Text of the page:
As the novel coronavirus (COVID-19) rapidly spreads across the world, Americans are flocking to grocery stores to stockpile essential goods as they self-quarantine in their homes. Despite the Center for Disease Control’s (CDC) public advisory to avoid crowds and to practice physical distancing, grocery store workers across the country continue to work tirelessly to provide food for the public. They have become the unsung heroes of the pandemic.
“It’s time for those employers to recognize how valuable their employees are and offer protections to their employees when they need it most,” Mike Roberts, Field Director at United Food and Commercial Workers (UFCW) Local 881, tells Food Tank.
Grocery store workers have always worked under precarious economic and health conditions. Wages are low, health insurance is lacking, and scheduled work hours for part-time employees are inconsistent. The majority of workers were also not entitled to paid sick leave until the Families First Coronavirus Response Act was passed.
The lack of worker protections makes employees more susceptible to catching the virus. Especially now that panic buying is sweeping across grocery stores, employees are scrambling to meet the demands of customers.
“The conditions are serious and pose a great health risk to every employee who reports…each time they clock in,” says Roberts.
Employees are working in the middle of crowded stores, and are working past store operation hours to disinfect surfaces and restock empty shelves. Some customers are even making employees’ jobs more difficult by performatively coughing on produce. Situations like these agitate and endanger employees and their families.
“The stores have become much more stressful places to work, while at the same time they are facing great uncertainty about what will happen if they need to quarantine or become sick,” Roberts tells Food Tank. “Should that happen, how will they pay their bills, take care of their loved ones, or maintain their jobs and benefits?”
COVID-19 is also taking an emotional and mental toll on employees. Employees fear for their lives as they are forced to work without proper protective gear because of supply shortages. And under such a high-pressure environment, workers are crying and experiencing panic attacks.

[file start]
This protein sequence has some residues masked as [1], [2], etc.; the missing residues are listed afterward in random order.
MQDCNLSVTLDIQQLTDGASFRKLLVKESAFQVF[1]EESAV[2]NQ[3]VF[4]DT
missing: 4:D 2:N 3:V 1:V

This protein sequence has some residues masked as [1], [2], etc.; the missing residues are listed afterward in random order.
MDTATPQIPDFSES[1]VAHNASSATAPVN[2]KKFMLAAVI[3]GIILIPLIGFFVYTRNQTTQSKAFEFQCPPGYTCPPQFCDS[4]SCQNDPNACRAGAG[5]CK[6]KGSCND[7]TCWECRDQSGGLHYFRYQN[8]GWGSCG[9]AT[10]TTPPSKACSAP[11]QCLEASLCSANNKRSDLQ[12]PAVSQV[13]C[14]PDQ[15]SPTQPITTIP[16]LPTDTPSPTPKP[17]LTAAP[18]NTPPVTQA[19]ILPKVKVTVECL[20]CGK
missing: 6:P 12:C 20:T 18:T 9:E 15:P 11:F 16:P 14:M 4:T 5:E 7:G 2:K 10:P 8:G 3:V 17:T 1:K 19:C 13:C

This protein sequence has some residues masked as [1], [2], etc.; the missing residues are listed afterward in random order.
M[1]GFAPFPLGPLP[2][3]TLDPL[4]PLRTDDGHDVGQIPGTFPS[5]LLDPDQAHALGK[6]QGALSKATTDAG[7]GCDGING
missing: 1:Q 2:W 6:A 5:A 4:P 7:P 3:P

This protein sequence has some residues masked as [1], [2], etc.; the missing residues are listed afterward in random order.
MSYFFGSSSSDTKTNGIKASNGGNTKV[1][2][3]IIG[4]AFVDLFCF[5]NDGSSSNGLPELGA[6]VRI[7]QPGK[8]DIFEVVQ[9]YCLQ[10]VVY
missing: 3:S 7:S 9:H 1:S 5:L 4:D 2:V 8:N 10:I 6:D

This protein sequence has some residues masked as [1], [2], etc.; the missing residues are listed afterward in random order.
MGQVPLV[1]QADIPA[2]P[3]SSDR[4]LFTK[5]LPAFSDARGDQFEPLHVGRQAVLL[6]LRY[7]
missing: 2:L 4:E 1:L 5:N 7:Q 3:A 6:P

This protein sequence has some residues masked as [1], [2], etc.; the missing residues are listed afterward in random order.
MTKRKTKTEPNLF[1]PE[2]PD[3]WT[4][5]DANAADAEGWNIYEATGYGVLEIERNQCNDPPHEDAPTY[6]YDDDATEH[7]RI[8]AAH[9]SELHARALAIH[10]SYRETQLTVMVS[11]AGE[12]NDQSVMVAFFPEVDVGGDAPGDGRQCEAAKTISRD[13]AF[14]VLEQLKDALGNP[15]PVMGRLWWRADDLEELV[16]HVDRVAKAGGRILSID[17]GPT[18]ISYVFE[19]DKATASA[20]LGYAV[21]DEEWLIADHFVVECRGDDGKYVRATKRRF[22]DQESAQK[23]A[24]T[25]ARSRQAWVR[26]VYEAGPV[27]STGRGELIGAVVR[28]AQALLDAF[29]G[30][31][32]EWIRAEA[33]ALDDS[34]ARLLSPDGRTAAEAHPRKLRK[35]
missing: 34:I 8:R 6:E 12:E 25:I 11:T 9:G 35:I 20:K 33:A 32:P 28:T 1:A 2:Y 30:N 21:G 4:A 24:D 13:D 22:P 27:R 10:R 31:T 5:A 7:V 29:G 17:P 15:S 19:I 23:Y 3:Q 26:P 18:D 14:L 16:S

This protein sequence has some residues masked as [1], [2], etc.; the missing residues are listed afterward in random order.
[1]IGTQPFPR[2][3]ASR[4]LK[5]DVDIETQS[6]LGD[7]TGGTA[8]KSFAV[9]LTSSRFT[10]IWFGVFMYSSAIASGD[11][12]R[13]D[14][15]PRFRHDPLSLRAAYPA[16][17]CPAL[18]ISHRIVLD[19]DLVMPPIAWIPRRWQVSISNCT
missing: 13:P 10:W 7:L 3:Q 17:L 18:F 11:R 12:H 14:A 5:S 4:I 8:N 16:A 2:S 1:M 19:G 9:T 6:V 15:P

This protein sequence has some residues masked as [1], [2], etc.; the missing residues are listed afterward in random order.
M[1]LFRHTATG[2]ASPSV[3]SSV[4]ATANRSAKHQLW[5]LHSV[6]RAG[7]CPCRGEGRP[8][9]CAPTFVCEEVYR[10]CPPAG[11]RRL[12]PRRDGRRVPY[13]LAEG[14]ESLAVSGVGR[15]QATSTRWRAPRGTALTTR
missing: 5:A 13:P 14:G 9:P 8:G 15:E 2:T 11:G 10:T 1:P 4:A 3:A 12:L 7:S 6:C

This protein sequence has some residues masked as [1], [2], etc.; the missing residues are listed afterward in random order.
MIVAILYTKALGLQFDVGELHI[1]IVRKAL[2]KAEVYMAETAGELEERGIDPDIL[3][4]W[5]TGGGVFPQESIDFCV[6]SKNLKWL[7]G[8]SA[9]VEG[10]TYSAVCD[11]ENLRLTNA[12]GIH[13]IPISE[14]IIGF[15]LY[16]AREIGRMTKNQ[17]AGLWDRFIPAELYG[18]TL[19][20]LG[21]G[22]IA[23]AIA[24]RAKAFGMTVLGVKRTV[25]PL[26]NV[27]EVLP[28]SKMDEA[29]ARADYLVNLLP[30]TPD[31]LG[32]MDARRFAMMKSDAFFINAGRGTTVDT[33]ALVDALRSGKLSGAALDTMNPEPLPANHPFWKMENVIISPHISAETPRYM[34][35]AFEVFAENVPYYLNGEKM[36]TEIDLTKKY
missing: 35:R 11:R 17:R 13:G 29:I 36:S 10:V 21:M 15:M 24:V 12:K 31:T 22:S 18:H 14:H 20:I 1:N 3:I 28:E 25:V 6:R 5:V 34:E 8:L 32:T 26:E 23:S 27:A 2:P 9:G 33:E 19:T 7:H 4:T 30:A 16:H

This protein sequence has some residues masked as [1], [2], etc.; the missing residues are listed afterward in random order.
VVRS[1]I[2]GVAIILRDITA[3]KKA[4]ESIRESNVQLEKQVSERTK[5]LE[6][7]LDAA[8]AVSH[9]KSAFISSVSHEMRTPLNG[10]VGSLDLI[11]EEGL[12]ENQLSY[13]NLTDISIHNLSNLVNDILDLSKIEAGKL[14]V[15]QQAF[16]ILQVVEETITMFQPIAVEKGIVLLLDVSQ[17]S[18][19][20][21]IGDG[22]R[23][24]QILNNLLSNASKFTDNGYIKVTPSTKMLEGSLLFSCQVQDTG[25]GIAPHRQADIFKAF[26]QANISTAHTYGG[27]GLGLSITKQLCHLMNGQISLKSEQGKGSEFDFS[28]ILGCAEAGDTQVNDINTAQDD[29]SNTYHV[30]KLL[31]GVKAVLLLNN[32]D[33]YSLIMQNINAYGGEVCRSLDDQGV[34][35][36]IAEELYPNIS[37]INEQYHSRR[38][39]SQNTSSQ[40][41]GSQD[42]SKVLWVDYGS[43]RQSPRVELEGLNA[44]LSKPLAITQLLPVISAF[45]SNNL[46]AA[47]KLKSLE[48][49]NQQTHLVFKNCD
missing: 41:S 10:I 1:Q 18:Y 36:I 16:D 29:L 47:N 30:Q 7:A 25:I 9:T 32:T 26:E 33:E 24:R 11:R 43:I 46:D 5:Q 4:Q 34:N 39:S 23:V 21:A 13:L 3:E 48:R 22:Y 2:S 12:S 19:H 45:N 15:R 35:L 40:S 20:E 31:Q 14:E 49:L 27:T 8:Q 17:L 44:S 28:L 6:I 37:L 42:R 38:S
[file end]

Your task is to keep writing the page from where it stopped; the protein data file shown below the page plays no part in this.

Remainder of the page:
Despite this deluge of stress, workers remain dedicated to providing much-needed services to worried customers.
“It’s definitely an unsettling situation for the workers in grocery stores, but they still understand the bigger picture and without their dedication, the widespread public panic and fears would be multiplied many times over,” Roberts tells Food Tank.
To address the workers’ concerns, grocery stores are taking safety precautions. Some stores are installing plexiglass shields, drawing physical distancing floor markers, and imposing limits on store capacity. Others have special hours designated for the elderly and immunocompromised customers. Supermarket chains such as Walmart and Safeway are hiring additional employees, and are raising wages by two dollars an hour.
Several states such as Minnesota and Vermont now recognize grocery workers as “essential workers”, and provide them healthcare eligibility. Local UFCW unions are also negotiating contracts with employers to get members benefits like incentive pay and paid time off.
While union leaders believe that these changes are a good start, they say that much more needs to be done to protect workers and their families.
“Even with a union and these improved protections, many workers are living on the edge,” Tom Geiger, Director of Communications at UFCW Local 21, tells Food Tank. “The cost of housing, insecure food, and access to transit are all important and need to be addressed.”
Unions call for stronger worker protection measures. “They need to be designated as first responders,” says Roberts. “They need to be compensated with hazard pay, they need access to paid leave if they get sick, they need support for their dependents, and like healthcare workers, they need to be prioritized for access to personal protective gear like masks and gloves and testing for the virus.”
Geiger also tells Food Tank that grocery workers require more flexible schedules and a right to increased work hours if desired. Clear information from public health officials, according to Geiger, is also critical for workers to keep customers and loved ones safe. Joining a union would provide an additional layer of financial protection as well. Unions provide worker relief funds and grassroots mutual aid efforts are available for additional support.
Roberts and Geiger encourage concerned shoppers to take health guidelines seriously, and to thank their grocery store employees for their work. Roberts also suggests contacting your elected officials to demand the passage of worker friendly legislation for American grocery workers.
“Grocery workers must be on the front lines and our government, along with their employers, must do more to protect them,” says Roberts.